Category Archives: Was It Good For You ?

Profiles of, and interviews with, former musical students at Kent.

Good musicians really do make good students!

Congratulations to everyone who graduated from the University in July, especially to the many musicians amongst the mortar-boards and gowns swirling around the Cathedral Precincts and celebrating their success. Included as part of the throng were the following:

Douglas Haycock, President of the Music Society 2017-18, Music Scholar reading Law
Lydia Cheng, Music Scholar reading Law
Benjamin Weiland, Music Performance Award holder reading Law
Alice Scott, Secretary of the Music Society, reading English and American Literature and Religious Studies
Imogen Willetts, Music Performance Award holder reading Classical and Archeological Studies and Drama

We wish them – and everyone else who graduated! – all the very best for the future.

Photos © Matt Wilson / University of Kent

Alumna stars in Magic Flute

Former Music Scholarship student and singer, Marina Ivanova, recently appeared in the role of Papagena with Opera South East. As a Music Scholar, she sang in Chorus, Chamber Choir, and numerous Scholar recitals, including a masterclass with Dame Anne Evans; she was also a Music Prize-Winner in 2014. Here, she reflects on music-making and her recent role.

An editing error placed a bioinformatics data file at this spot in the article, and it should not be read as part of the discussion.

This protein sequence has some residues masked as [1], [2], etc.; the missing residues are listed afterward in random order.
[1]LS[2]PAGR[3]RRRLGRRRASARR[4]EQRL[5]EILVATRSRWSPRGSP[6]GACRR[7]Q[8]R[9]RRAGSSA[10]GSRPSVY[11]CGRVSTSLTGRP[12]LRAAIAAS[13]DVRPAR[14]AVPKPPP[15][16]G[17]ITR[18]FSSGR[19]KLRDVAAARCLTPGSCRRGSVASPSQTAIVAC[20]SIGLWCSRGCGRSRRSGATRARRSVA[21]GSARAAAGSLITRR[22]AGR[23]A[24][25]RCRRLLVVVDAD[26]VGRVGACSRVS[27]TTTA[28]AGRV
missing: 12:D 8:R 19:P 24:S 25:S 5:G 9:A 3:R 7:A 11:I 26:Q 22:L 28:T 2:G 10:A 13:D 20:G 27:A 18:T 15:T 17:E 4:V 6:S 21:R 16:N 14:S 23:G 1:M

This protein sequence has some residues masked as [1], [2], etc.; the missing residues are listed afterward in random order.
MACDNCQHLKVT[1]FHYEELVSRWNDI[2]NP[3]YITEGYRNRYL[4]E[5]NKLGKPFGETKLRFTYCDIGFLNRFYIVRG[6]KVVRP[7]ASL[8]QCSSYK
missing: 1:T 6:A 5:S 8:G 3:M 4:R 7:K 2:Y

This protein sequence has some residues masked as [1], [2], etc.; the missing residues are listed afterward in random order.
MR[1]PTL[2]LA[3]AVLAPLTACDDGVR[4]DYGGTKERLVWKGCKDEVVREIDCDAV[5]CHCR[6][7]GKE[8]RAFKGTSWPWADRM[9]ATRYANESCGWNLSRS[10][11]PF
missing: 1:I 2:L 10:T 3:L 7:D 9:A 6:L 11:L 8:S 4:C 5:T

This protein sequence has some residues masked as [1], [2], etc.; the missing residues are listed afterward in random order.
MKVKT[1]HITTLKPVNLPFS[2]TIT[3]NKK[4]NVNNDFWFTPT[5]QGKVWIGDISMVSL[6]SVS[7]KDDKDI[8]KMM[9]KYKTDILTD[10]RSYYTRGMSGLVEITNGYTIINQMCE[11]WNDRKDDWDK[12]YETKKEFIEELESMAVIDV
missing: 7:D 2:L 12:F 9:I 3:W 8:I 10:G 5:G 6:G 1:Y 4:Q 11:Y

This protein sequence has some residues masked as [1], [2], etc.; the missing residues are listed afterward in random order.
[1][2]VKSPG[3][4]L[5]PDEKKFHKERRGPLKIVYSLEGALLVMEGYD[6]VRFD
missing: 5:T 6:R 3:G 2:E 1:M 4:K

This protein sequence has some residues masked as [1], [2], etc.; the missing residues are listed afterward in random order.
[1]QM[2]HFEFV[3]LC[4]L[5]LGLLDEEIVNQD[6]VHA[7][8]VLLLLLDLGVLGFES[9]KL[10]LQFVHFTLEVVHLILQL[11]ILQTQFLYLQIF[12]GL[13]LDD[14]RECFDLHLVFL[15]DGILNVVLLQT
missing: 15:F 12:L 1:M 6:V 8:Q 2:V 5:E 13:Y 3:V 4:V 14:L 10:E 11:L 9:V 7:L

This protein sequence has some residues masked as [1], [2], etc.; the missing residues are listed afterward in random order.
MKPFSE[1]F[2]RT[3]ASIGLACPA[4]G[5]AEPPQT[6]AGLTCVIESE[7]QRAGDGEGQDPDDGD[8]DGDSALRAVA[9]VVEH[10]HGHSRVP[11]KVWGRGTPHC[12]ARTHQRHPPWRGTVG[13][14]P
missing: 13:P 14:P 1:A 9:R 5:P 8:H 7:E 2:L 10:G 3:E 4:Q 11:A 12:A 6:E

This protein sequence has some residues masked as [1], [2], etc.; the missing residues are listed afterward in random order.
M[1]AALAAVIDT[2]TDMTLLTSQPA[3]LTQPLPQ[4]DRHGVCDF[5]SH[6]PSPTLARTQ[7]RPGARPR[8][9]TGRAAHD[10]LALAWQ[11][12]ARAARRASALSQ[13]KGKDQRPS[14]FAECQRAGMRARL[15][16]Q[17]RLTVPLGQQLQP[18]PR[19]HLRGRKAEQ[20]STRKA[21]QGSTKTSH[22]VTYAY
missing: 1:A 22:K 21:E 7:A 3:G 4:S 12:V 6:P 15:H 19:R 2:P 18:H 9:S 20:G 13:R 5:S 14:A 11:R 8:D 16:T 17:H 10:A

Soprano Marina Ivanova singing in Colyer-Fergusson Hall in 2013

I read European Economics and French at Kent, and graduated in 2014. I had an amazing time as a Music Scholar at Kent between 2010 and 2014. One of my most memorable and exciting experiences was the Scenes from Mozart concert during Summer Music Week, and singing Vivaldi and Mozart in lunchtime recitals by University Music Scholars.

Opera South East’s Magic Flute in rehearsal

Since graduating, I have been actively seeking for new opportunities as a shorus member or a principal in opera productions. In 2016 I made my operatic debut at Brent Opera, in London, as the Singer in Puccini’s Manon Lescaut. Since February 2017, I have been working with Opera South East in a production of The Magic Flute and I was delighted to appear as Papagena in the two performances last weekend! These were in the White Rock Theatre, in Hastings.